# How to calculate added lift from ground effect

I'm trying to build a hovercraft of sorts, and I thought I'd take advantage of the ground effect. I've done some searches, but I can't seem to find any guides on the actual physics. How do I go about calculating the additional lift my hovercraft will receive from the ground effect?

• Are you talking about an air cushion vehicle (what is commonly known as hovercraft) or a ground effect vehicle (ekranoplan)? The former has an inflatable cushion of sorts, the latter actually flies, albeit very low. Actual ground effect only applies to the later. – AEhere supports Monica May 3 '19 at 11:57

Hovercraft lift is a totally different dynamics then the airplane lift. Hovercraft basically rides on a cushion of high pressure air trapped in a skirt.

Ground effect is due to the earth constraining free flow of air stream aft the wing, forcing it to build up extra pressure and extra resistance, and hence providing extra lift.

Basically you would need to fly your Hovercraft much faster like the range of 80kt, and then design its aerodynamics like a flying saucer or a teardrop shape, and test it in a wind tunnel.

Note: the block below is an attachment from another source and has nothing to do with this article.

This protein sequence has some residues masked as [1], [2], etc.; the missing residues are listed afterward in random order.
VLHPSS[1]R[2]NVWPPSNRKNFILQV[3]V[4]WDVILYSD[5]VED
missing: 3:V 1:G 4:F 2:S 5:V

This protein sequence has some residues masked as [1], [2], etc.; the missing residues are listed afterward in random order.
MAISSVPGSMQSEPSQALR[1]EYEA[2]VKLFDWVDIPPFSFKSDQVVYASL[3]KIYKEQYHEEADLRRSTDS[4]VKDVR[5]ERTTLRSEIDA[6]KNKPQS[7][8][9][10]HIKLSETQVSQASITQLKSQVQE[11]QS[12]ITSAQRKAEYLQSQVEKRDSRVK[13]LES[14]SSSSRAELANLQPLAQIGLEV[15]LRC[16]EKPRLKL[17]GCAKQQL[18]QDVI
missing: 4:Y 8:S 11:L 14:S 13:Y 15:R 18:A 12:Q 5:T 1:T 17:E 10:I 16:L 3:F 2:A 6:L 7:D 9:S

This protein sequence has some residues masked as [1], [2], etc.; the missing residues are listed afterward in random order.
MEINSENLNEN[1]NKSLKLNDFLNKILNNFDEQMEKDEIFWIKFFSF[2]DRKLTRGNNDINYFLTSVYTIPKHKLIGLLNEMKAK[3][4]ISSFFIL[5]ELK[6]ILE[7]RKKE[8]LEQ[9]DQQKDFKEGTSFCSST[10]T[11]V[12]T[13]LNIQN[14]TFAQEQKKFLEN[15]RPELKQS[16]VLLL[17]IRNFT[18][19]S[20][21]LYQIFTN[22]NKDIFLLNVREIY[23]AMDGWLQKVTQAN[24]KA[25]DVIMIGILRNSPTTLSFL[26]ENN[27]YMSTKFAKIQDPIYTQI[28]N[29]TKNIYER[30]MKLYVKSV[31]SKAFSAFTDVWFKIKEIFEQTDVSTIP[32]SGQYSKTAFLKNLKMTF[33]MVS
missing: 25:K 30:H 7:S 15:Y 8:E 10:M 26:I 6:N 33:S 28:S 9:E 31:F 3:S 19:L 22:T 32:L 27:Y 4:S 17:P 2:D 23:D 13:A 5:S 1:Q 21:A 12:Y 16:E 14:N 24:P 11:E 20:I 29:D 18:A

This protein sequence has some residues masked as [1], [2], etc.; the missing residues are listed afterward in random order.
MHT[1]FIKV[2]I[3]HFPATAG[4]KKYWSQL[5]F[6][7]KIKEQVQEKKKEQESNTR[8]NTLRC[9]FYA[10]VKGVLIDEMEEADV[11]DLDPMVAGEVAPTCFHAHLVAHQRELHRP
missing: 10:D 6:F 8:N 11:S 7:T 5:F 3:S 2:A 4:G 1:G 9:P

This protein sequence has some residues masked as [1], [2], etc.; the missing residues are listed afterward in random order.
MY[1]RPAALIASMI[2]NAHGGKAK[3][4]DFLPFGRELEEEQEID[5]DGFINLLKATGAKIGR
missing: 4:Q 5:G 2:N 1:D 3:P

It may be possible to come up with a low altitude hybrid flying a few inches above ground. But at those speeds it would need a flat runway or smooth surface of a lake. It can not possibly navigate the bumps and natural obstacles as hovercraft can.

• What speed is 80kn ? – Solar Mike Jul 4 '18 at 20:42
• 80kt, I assume, since we are either flying or sailing, depending on how you classify a hovercraft! – alephzero Jul 4 '18 at 22:35
• Sorry, I'm confused. How does the speed at which the hovercraft moves affect the lift generated? – Megalonychidae Jul 5 '18 at 16:02
• Lift is related to v^2 and some other factors such as angle of attack. But for a given geometry and steady angle of attack of a wing lift is proportional to squre of velocity. L = Cl * A * .5 * r * V^2 . CL is combination of geometry factors, Rho is air density here, A area of the wing, v is velocity. – kamran Jul 5 '18 at 20:40

Assuming you mean a wing-in-ground-effect vehicle, which is in flight during its cruise phase, the ground effect is relatively easy to calculate, at least for potential flows.

The boundary condition imposed on potential airflow by the ground is zero transversal flow, which can be recreated by using an imaginary wing flipped around the ground line respective to the one you are calculating. In other words, if your problem wing flies 10m above the ground, you can simulate the ground contribution by calculating the lift of that wing combined with another flying 10m under the ground and inverted around the ground axis: